Objective: Esketamine, the S-enantiomer of ketamine, was recently approved as a rapid-acting intranasal therapy for depression and is currently under development for suicidality. The authors sought to determine the efficacy of adjunctive intranasal esketamine in major depressive disorder (MDD).
Data sources: A systematic search of PubMed/MEDLINE was conducted up to January 2019, in addition to abstracts of major psychiatric meetings held since 2010. Searches were conducted by cross-referencing the term intranasal with the term esketamine. Where necessary, authors and/or study sponsors were contacted in order to obtain a copy of the presentation as well as any pertinent study details.
Study selection: 241 study abstracts were initially identified and reviewed. Selected studies were randomized, double-blind clinical trials comparing adjunctive intranasal esketamine to adjunctive placebo for MDD.
Data extraction: Data were extracted independently by two of the authors. A random effects model was used to calculate the standardized mean difference (SMD) between esketamine and placebo (intranasal saline) in the Montgomery-Asberg Depression Rating Scale (MADRS) score change from baseline to endpoint, serving as the primary outcome of the study.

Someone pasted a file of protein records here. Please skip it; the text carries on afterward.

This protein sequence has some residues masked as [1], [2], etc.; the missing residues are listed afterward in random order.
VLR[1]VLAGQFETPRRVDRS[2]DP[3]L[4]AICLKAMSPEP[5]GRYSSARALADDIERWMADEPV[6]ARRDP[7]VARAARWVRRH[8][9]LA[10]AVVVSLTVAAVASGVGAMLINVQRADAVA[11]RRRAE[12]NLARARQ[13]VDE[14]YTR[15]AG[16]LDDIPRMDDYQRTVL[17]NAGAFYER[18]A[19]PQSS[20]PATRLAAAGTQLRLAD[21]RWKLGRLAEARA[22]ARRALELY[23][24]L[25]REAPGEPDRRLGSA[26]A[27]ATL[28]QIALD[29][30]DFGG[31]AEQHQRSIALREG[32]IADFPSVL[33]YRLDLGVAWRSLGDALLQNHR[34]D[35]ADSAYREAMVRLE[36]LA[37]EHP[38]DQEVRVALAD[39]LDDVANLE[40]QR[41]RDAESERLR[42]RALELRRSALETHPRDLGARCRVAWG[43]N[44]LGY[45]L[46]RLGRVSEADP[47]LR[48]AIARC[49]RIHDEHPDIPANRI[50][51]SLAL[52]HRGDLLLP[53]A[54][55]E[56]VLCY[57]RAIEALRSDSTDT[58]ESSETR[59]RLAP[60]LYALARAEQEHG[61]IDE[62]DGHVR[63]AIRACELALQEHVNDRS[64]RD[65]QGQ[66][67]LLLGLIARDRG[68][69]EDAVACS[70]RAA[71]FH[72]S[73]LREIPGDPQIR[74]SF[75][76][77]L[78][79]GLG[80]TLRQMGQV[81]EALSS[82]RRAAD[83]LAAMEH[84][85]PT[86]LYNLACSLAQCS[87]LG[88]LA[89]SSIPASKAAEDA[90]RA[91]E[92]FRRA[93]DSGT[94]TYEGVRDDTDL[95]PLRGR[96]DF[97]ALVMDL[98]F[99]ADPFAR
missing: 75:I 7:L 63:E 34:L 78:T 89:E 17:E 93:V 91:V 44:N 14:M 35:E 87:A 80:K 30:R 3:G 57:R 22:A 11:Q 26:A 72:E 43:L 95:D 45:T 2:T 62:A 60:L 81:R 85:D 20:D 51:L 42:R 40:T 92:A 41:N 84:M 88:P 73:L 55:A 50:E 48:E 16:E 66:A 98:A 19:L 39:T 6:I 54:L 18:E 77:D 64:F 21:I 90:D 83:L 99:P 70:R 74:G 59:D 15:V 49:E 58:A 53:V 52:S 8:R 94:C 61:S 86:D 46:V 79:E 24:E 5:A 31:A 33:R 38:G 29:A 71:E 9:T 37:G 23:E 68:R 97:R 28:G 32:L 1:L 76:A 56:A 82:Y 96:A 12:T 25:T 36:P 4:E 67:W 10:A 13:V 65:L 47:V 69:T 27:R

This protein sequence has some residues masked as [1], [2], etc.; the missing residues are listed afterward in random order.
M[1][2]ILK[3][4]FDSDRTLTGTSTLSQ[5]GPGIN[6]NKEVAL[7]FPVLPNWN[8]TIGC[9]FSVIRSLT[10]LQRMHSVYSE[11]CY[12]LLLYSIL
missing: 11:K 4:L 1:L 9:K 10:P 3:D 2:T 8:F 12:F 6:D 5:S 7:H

Results: Five trials with 774 patients were pooled. Adjunctive esketamine was significantly more effective than placebo for MADRS score change, response, and remission (N = 774, SMD = 0.36, 95% CI = 0.24-0.49, P < .0001; response: risk ratio [RR] = 1.40, 95% CI = 1.22-1.61, P < .0001; remission: RR = 1.45, 95% CI = 1.20-1.75, P < .0001). Results remained statistically significant regardless of differences in the study sample, fixed vs new/optimized baseline antidepressants.
Conclusions: Adjunctive intranasal esketamine for patients with MDD who are either treatment-resistant or acutely suicidal appears to be an effective treatment strategy.
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